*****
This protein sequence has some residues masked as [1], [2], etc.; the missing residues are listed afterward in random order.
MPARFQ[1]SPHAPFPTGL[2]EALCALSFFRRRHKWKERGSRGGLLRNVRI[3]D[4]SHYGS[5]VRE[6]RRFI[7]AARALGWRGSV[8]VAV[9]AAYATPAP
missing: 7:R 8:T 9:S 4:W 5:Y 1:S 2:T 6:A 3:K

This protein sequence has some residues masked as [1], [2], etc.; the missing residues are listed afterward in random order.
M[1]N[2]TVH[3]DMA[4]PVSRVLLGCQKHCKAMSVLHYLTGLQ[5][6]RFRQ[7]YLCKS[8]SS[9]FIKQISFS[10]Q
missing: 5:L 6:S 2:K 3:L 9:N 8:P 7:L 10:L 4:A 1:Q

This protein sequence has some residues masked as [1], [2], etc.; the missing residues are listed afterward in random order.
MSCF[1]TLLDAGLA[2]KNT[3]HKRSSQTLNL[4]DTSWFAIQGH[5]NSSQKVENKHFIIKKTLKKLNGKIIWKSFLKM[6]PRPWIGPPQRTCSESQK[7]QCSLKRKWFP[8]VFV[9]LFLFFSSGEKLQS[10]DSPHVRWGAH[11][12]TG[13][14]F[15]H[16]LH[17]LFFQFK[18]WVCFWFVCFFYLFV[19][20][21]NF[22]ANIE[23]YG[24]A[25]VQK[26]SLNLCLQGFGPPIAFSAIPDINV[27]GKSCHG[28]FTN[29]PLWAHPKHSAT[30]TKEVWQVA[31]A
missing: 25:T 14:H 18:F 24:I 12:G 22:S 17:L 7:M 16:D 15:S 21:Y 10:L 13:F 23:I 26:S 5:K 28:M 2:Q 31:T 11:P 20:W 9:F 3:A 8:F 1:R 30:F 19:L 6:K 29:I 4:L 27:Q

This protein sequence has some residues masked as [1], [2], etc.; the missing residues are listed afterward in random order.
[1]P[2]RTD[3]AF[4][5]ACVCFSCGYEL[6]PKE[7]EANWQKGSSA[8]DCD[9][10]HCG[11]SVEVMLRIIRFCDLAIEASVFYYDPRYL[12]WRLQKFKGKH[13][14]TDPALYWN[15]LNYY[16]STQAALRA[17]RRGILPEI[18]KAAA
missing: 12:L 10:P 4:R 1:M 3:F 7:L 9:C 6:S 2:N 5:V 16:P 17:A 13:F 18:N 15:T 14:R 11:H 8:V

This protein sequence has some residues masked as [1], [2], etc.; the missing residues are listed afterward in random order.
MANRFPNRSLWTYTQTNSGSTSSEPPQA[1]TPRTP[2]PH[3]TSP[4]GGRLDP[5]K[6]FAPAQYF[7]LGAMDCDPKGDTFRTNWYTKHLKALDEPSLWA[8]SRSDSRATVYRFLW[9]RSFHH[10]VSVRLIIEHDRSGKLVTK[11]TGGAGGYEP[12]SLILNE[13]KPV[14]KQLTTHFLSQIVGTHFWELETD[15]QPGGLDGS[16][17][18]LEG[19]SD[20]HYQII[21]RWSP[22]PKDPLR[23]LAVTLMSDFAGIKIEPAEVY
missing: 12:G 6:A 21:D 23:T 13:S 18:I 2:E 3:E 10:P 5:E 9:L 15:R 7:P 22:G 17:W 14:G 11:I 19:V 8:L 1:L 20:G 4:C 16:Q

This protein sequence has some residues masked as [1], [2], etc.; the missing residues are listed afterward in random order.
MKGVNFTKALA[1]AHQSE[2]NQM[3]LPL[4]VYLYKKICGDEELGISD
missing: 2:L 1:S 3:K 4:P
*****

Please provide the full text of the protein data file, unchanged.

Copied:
This protein sequence has some residues masked as [1], [2], etc.; the missing residues are listed afterward in random order.
MPARFQ[1]SPHAPFPTGL[2]EALCALSFFRRRHKWKERGSRGGLLRNVRI[3]D[4]SHYGS[5]VRE[6]RRFI[7]AARALGWRGSV[8]VAV[9]AAYATPAP
missing: 7:R 8:T 9:S 4:W 5:Y 1:S 2:T 6:A 3:K

This protein sequence has some residues masked as [1], [2], etc.; the missing residues are listed afterward in random order.
M[1]N[2]TVH[3]DMA[4]PVSRVLLGCQKHCKAMSVLHYLTGLQ[5][6]RFRQ[7]YLCKS[8]SS[9]FIKQISFS[10]Q
missing: 5:L 6:S 2:K 3:L 9:N 8:P 7:L 10:L 4:A 1:Q

This protein sequence has some residues masked as [1], [2], etc.; the missing residues are listed afterward in random order.
MSCF[1]TLLDAGLA[2]KNT[3]HKRSSQTLNL[4]DTSWFAIQGH[5]NSSQKVENKHFIIKKTLKKLNGKIIWKSFLKM[6]PRPWIGPPQRTCSESQK[7]QCSLKRKWFP[8]VFV[9]LFLFFSSGEKLQS[10]DSPHVRWGAH[11][12]TG[13][14]F[15]H[16]LH[17]LFFQFK[18]WVCFWFVCFFYLFV[19][20][21]NF[22]ANIE[23]YG[24]A[25]VQK[26]SLNLCLQGFGPPIAFSAIPDINV[27]GKSCHG[28]FTN[29]PLWAHPKHSAT[30]TKEVWQVA[31]A
missing: 25:T 14:H 18:F 24:I 12:G 22:S 17:L 7:M 16:D 15:S 21:Y 10:L 13:F 23:I 26:S 5:K 28:M 2:Q 31:T 11:P 20:W 9:F 3:A 8:F 1:R 30:F 19:L 6:K 29:I 4:L 27:Q

This protein sequence has some residues masked as [1], [2], etc.; the missing residues are listed afterward in random order.
[1]P[2]RTD[3]AF[4][5]ACVCFSCGYEL[6]PKE[7]EANWQKGSSA[8]DCD[9][10]HCG[11]SVEVMLRIIRFCDLAIEASVFYYDPRYL[12]WRLQKFKGKH[13][14]TDPALYWN[15]LNYY[16]STQAALRA[17]RRGILPEI[18]KAAA
missing: 12:L 10:P 4:R 1:M 3:F 7:L 9:C 6:S 2:N 5:V 16:P 17:A 13:F 18:N 15:T 14:R 11:H 8:V

This protein sequence has some residues masked as [1], [2], etc.; the missing residues are listed afterward in random order.
MANRFPNRSLWTYTQTNSGSTSSEPPQA[1]TPRTP[2]PH[3]TSP[4]GGRLDP[5]K[6]FAPAQYF[7]LGAMDCDPKGDTFRTNWYTKHLKALDEPSLWA[8]SRSDSRATVYRFLW[9]RSFHH[10]VSVRLIIEHDRSGKLVTK[11]TGGAGGYEP[12]SLILNE[13]KPV[14]KQLTTHFLSQIVGTHFWELETD[15]QPGGLDGS[16][17][18]LEG[19]SD[20]HYQII[21]RWSP[22]PKDPLR[23]LAVTLMSDFAGIKIEPAEVY
missing: 12:G 6:A 21:D 23:T 13:S 18:I 2:E 3:E 10:P 5:E 9:L 15:R 7:P 22:G 17:W 14:G 11:I 19:V 8:L 1:L 20:G 4:C 16:Q

This protein sequence has some residues masked as [1], [2], etc.; the missing residues are listed afterward in random order.
MKGVNFTKALA[1]AHQSE[2]NQM[3]LPL[4]VYLYKKICGDEELGISD
missing: 2:L 1:S 3:K 4:P